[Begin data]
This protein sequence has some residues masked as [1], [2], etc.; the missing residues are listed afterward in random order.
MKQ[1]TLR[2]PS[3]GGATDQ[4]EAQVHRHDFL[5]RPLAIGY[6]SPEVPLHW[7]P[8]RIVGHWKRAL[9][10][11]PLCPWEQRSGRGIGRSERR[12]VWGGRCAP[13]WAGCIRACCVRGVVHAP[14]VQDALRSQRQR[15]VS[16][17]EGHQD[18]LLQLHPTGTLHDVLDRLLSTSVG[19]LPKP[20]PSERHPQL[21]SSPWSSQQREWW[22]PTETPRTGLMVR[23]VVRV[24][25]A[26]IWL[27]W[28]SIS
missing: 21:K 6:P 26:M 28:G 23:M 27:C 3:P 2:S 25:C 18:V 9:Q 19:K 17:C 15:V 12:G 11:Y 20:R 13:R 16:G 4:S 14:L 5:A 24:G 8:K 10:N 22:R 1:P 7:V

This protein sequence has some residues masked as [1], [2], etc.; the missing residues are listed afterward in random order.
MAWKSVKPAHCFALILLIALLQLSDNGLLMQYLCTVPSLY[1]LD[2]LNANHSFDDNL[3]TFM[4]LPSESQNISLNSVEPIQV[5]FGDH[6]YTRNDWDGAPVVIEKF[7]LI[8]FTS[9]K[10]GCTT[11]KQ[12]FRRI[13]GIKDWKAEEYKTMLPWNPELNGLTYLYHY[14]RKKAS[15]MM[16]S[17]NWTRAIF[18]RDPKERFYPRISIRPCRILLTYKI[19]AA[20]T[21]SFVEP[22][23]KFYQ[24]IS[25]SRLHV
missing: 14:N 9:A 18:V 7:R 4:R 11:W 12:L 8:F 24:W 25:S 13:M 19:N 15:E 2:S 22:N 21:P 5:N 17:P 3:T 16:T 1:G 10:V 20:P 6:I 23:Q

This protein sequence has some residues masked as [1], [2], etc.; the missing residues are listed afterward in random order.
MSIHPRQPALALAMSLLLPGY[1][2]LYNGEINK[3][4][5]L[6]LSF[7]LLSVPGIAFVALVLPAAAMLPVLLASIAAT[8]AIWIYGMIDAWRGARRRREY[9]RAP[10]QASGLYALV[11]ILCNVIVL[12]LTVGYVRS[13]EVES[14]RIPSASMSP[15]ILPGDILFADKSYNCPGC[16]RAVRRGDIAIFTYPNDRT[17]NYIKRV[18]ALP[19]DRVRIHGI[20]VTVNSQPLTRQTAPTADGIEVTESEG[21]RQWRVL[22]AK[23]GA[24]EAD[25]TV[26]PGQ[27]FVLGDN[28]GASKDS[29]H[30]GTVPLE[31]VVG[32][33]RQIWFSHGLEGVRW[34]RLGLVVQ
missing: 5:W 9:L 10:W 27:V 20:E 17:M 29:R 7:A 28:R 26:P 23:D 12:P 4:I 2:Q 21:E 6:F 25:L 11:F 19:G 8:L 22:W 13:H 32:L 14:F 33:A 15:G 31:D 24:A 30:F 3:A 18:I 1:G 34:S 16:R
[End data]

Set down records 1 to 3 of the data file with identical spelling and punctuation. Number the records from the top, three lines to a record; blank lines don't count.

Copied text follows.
This protein sequence has some residues masked as [1], [2], etc.; the missing residues are listed afterward in random order.
MKQ[1]TLR[2]PS[3]GGATDQ[4]EAQVHRHDFL[5]RPLAIGY[6]SPEVPLHW[7]P[8]RIVGHWKRAL[9][10][11]PLCPWEQRSGRGIGRSERR[12]VWGGRCAP[13]WAGCIRACCVRGVVHAP[14]VQDALRSQRQR[15]VS[16][17]EGHQD[18]LLQLHPTGTLHDVLDRLLSTSVG[19]LPKP[20]PSERHPQL[21]SSPWSSQQREWW[22]PTETPRTGLMVR[23]VVRV[24][25]A[26]IWL[27]W[28]SIS
missing: 21:K 6:P 26:M 28:G 23:M 27:C 3:P 2:S 25:C 18:V 9:Q 19:K 17:C 15:V 12:G 11:Y 20:R 13:R 16:G 4:S 14:L 5:A 24:G 8:K 10:N 22:R 1:P 7:V

This protein sequence has some residues masked as [1], [2], etc.; the missing residues are listed afterward in random order.
MAWKSVKPAHCFALILLIALLQLSDNGLLMQYLCTVPSLY[1]LD[2]LNANHSFDDNL[3]TFM[4]LPSESQNISLNSVEPIQV[5]FGDH[6]YTRNDWDGAPVVIEKF[7]LI[8]FTS[9]K[10]GCTT[11]KQ[12]FRRI[13]GIKDWKAEEYKTMLPWNPELNGLTYLYHY[14]RKKAS[15]MM[16]S[17]NWTRAIF[18]RDPKERFYPRISIRPCRILLTYKI[19]AA[20]T[21]SFVEP[22][23]KFYQ[24]IS[25]SRLHV
missing: 14:N 9:A 18:V 7:R 4:R 11:W 12:L 8:F 24:W 25:S 13:M 19:N 15:E 2:S 22:N 21:P 5:N 17:P 3:T 16:T 1:G 10:V 20:P 6:I 23:Q

This protein sequence has some residues masked as [1], [2], etc.; the missing residues are listed afterward in random order.
MSIHPRQPALALAMSLLLPGY[1][2]LYNGEINK[3][4][5]L[6]LSF[7]LLSVPGIAFVALVLPAAAMLPVLLASIAAT[8]AIWIYGMIDAWRGARRRREY[9]RAP[10]QASGLYALV[11]ILCNVIVL[12]LTVGYVRS[13]EVES[14]RIPSASMSP[15]ILPGDILFADKSYNCPGC[16]RAVRRGDIAIFTYPNDRT[17]NYIKRV[18]ALP[19]DRVRIHGI[20]VTVNSQPLTRQTAPTADGIEVTESEG[21]RQWRVL[22]AK[23]GA[24]EAD[25]TV[26]PGQ[27]FVLGDN[28]GASKDS[29]H[30]GTVPLE[31]VVG[32][33]RQIWFSHGLEGVRW[34]RLGLVVQ
missing: 5:W 9:L 10:W 27:V 20:E 17:M 29:R 7:A 28:R 26:P 23:D 12:P 4:I 2:Q 21:E 6:F 25:L 11:F 19:G 8:L 22:W 13:H 32:L 14:F 33:A 15:G 31:D 24:A 30:F 3:A 18:I 1:G 34:S 16:R